Green Goddess Salad🌿

With Easter here my feed is full of chocolatey treats, decadent desserts and all sorts of yummy treats. I decided to clean things up in my kitchen and add a healthy detoxifying salad that still has enough sustenance to stand on it own for a protein packed lunch. 

We made this salad for a light dinner before an evening of teaching and it was perfect. With the help of the nuts, seeds, legumes and avocado I stayed pleasantly satisfied until I got home.  

GREEN GODDESS SALAD🌱🌿 

4cbaby spinach

2c baby arugula

Handful pea shoots🌱

1/2c canned rinsed chick peas

1 Apple sliced

1/2 avocado diced

1/2c crushed walnuts

1 green onion sliced

1/2c crumbled vegan goat cheese

1/3c pickled red cabbage

3/4c diced cucumber

1/4c pumpkin seeds

ACV Dressing>>

1/2 cup organic extra-virgin olive oil

1/4 cup organic apple cider vinegar

juice from 1/2 lemon

1 Tbsp Dijon mustard

1 Tbsp pure maple syrup (or raw honey)

1 clove garlic, minced

pinch or two of sea salt

Mix salad ingredients in a big bowl and add a couple tbsp of dressing to coat. ENJOY💕💕🐰🐰


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RUSTY (aka, our sourdough starter) —featuring My Mister (aka, Rick😉)

 Sourdough Starter-By Rick Morton

A sourdough starter is basically a fermented flour mixture that will eventually be used as a levian when you make a loaf of bread. It replaces the yeast used in many bread recipes.

A happy, active, and bubbly Rusty.

A happy, active, and bubbly Rusty.

With yeasted bread you buy the yeast and add it to some warm liquid (perhaps milk & water) to wake it up and you mix in a bit of sugar so it has something to eat. The byproduct of the yeast eating the sugar is gaseous and that is what makes the bread rise and have little air holes. With a sourdough bread you ferment flour and the bacteria created during the fermentation process is like a natural yeast. Some might think of their starter as a flatulent teenager … you feed it sugar and flour and it grows and gets gassy :)

From a practical standpoint, the big difference between yeast and a sourdough starter is that it takes time for the flour to ferment and you have to tend to the mixture until it becomes active. To create the starter you mix flour and some filtered water in a jar, cover it with a porous material (I use cheesecloth at home but at work we use plastic wrap), then you put it in a place where the temperature is relatively stable and relatively warm (between 20 degC and 27 degC). You must use filtered water since chlorine in tap water kills the bacteria that makes the mixture active and creates the bubbles. The temperature of the ingredients is important … all of them should be in the low to mid twenties (between 20 degC and 27degC). The cover that you put over the jar needs to allow gas to escape so don’t wrap it too tightly if you are using plastic wrap.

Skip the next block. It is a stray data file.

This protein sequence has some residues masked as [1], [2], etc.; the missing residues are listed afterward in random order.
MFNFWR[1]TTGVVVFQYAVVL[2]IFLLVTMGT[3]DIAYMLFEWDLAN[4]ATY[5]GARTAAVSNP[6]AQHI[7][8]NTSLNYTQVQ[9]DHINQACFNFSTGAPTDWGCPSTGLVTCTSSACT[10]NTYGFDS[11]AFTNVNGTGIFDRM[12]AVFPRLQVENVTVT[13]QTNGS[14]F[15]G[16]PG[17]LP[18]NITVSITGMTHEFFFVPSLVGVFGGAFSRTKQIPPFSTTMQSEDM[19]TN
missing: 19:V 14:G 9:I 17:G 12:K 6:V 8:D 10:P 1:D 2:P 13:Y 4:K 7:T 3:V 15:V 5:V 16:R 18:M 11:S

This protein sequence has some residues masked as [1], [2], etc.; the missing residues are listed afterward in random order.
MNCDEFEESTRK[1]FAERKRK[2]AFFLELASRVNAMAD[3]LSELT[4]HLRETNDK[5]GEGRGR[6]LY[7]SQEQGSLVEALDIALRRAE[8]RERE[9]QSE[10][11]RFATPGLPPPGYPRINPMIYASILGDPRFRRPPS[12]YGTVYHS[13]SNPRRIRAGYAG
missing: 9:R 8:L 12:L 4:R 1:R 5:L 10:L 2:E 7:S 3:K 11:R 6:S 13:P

Once the starter is created, it needs to be maintained until it becomes active. Every twelve hours or so you create a new starter and then take half of the previous starter and mix them together. Then cover it and leave it on the counter until the next “feeding”. The other half must be tossed in the organic waste bin :(

You need to keep feeding the starter until it starts to become active and bubbly. This could take anywhere from 3 days to ten days depending on the temperature on your counter. If it is relatively cool then it will take longer and if it is pretty warm then it will happen faster. It’s important that the temperature doesn’t fluctuate too rapidly during this initial growth period.

Once the starter is active and you can see bubbles through the side of your container (I use straight sided mason jars so I can see the activity), you can use it to make some bread (recipe coming soon).

Starter Recipe

  • 30 g Sorghum flour

  • 30 g Buckwheat flour

  • 90 g Filtered water

Starter creation

Weight out the ingredients and mix them together in your container (mason jar, clear bowl, or a clear glass). Cover with cheese cloth or plastic wrap and place on your counter.

All ingredients must be weighted … including the water.

All ingredients must be weighted … including the water.

Feeding - Initial growth

Make a new starter every twelve hours and add half of the previous starter before putting it on the counter again. Discard the other half of the previous starter at this point. Repeat this process every 12 hours until your starter becomes bubbly and active. You can use this to make bread at this point or you can go into maintenance mode until you’re ready to bake.

Adding half of yesterdays starter to todays flour and water.

Adding half of yesterdays starter to todays flour and water.

Feeding - Maintenance

If you are going to make bread every day then you can feed your starter daily when you make your levian/bread. If you are going to make it once a week or less then you can put it in the fridge a couple of hours after feeding. Take it out once a week and make bread or just feed it and return it to the fridge.

Prep-ed and ready to feed.

Prep-ed and ready to feed.